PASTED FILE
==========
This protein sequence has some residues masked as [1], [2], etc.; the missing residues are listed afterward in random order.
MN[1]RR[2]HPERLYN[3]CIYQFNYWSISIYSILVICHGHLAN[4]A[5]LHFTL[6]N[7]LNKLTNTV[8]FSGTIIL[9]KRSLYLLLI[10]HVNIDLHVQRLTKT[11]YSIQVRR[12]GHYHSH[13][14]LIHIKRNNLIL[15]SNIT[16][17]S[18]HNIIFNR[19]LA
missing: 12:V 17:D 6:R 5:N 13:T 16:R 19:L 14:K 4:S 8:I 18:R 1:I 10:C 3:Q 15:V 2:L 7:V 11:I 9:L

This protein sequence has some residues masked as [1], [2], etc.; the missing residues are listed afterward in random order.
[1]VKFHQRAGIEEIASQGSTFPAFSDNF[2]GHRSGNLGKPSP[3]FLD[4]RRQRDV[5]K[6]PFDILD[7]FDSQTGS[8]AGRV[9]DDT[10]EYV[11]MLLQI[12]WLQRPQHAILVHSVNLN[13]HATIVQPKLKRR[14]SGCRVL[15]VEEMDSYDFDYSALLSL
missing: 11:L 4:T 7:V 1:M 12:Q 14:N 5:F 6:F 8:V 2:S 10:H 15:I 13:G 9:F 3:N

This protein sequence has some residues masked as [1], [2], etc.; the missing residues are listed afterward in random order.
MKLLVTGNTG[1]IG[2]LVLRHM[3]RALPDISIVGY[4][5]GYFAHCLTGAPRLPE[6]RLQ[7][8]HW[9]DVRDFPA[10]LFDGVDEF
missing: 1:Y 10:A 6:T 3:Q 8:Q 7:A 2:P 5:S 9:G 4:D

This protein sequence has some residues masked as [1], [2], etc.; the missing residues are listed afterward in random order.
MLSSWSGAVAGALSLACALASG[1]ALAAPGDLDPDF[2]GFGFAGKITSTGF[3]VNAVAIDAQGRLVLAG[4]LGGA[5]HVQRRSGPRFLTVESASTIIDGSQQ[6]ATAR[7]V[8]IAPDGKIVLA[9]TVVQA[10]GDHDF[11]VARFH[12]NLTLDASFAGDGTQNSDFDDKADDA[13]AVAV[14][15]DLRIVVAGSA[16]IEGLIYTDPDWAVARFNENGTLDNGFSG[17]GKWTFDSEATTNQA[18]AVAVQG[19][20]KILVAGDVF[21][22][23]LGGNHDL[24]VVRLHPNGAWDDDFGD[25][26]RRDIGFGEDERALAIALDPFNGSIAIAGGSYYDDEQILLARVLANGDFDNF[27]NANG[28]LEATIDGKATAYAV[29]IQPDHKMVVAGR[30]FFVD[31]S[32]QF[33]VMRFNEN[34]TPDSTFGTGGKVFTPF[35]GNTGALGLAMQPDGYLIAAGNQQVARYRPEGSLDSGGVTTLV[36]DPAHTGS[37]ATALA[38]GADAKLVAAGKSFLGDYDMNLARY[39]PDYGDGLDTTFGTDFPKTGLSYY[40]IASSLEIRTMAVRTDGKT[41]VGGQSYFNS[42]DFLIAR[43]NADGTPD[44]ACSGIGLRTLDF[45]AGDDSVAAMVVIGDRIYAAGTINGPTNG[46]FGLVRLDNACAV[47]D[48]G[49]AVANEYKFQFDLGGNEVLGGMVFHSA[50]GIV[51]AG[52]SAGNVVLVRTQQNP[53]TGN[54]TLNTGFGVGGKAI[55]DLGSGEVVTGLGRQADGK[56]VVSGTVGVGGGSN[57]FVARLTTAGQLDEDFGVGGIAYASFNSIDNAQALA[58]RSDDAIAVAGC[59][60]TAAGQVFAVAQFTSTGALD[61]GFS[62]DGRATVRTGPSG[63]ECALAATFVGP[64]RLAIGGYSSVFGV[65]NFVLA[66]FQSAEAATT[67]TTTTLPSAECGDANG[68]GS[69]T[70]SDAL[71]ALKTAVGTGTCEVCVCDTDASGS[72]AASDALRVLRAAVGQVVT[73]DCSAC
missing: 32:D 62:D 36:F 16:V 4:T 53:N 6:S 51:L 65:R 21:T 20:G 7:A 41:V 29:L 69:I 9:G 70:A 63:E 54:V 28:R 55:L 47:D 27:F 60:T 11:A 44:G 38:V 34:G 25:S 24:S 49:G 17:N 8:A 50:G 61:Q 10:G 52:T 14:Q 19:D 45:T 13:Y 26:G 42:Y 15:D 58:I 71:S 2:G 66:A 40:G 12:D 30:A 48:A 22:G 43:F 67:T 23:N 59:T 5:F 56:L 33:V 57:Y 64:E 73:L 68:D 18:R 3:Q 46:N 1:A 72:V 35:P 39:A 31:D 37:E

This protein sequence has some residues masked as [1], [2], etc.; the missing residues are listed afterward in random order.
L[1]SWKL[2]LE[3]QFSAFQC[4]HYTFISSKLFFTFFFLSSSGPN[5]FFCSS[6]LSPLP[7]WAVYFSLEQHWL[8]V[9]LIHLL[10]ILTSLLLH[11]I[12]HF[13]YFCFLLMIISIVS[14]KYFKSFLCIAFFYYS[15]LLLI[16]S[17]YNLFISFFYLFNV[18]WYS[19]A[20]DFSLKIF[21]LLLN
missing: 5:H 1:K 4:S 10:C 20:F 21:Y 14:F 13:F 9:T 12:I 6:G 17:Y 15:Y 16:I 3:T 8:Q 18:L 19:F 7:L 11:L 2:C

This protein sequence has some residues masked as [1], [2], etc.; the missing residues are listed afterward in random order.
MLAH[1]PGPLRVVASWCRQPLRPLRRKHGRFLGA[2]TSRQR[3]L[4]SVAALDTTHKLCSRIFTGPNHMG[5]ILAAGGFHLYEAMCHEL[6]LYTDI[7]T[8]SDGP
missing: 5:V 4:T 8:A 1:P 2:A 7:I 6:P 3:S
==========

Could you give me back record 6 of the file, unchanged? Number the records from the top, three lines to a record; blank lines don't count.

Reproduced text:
This protein sequence has some residues masked as [1], [2], etc.; the missing residues are listed afterward in random order.
MLAH[1]PGPLRVVASWCRQPLRPLRRKHGRFLGA[2]TSRQR[3]L[4]SVAALDTTHKLCSRIFTGPNHMG[5]ILAAGGFHLYEAMCHEL[6]LYTDI[7]T[8]SDGP
missing: 5:V 4:T 8:A 1:P 2:A 7:I 6:P 3:S